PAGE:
Use the code "SHOKUNIN" to get 10% off of your first order with us!

Business Card Holders Made from Sugihara Paper Business Card Cases Sugihara Paper
Business Card Holders Made from Sugihara Paper Business Card Cases Sugihara Paper
Business Card Holders Made from Sugihara Paper Business Card Cases Sugihara Paper
  • Load image into Gallery viewer, Business Card Holders Made from Sugihara Paper Business Card Cases Sugihara Paper
  • Load image into Gallery viewer, Business Card Holders Made from Sugihara Paper Business Card Cases Sugihara Paper
  • Load image into Gallery viewer, Business Card Holders Made from Sugihara Paper Business Card Cases Sugihara Paper

Business Card Holders Made from Sugihara Paper

Regular price
¥1,800 JPY
Sale price
¥1,800 JPY
Regular price
Sold out
Unit price
per 
Tax included. Shipping calculated at checkout.

Want to introduce yourself in style while also representing Japan? Well, we have just the business card holders for you!

Made from Sugihara paper, these business card holders have a gentle and warm touch. They come complete with two separate pockets so you can store your own cards as well as those that you receive from others.

Seeing as how business cards are such an important part of Japanese business culture, it's important to have a case that evokes style. Though light and made only from paper, these business card holders are both study and stylish.

While it may seem strange to have a business card holder made from a material like this, Sugihara paper is sturdy like leather and is resistant to water damage.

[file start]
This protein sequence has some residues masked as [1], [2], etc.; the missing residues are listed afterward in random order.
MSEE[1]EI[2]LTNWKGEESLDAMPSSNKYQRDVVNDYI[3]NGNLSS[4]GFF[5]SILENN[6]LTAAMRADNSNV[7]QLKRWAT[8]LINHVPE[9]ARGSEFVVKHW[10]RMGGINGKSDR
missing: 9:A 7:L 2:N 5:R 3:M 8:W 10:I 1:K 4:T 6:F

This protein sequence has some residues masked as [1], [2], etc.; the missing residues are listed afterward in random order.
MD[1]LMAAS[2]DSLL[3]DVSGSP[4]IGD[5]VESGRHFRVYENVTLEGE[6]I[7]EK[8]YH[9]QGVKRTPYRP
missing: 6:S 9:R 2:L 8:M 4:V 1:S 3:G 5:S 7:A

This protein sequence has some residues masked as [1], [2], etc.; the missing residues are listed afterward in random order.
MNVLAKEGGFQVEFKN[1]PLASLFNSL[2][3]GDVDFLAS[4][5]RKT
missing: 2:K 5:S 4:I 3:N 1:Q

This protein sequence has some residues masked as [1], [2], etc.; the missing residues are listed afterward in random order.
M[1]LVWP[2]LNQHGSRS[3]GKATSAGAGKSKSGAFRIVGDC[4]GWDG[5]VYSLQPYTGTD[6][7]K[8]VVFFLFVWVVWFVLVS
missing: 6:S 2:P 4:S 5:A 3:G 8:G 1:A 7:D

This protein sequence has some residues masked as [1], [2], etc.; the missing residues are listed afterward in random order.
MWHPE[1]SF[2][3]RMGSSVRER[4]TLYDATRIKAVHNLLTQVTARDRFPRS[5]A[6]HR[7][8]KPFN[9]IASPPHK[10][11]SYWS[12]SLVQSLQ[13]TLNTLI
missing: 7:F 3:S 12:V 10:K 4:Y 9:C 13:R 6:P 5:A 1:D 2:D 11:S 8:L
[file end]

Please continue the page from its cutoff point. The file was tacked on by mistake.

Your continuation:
📄 About Sugihara Paper

Believed to originate in the Sugihara Valley, this type of papermaking emanates from central Hyogo Prefecture. Allegedly, it has a history that dates back as far as the 1100s if not longer.

Due to its robustness, Sugihara paper was highly prized by both nobles of the court in Kyoto as well as by samurai. It was originally used for gifts and offerings in the form of paper bundles and fans.

Later on during the Kamakura period (1185–1333), Sugihara paper became the de facto stationary that all samurai were to write on. This way, no important correspondence would be lost to time.

Up until around the 17th century, Sugihara paper saw an even increasing popularity. At times, the regions in Hyogo Prefecture producing it could barely keep up with the demand for the product.

Like many historical crafts, Japan's leap to modernity at the end of the 19th century led to a ceasing production. Luckily, Japan's craftsmen were able to recreate the technology used to make Sugihara paper in the later 1900s, thereby making it available today.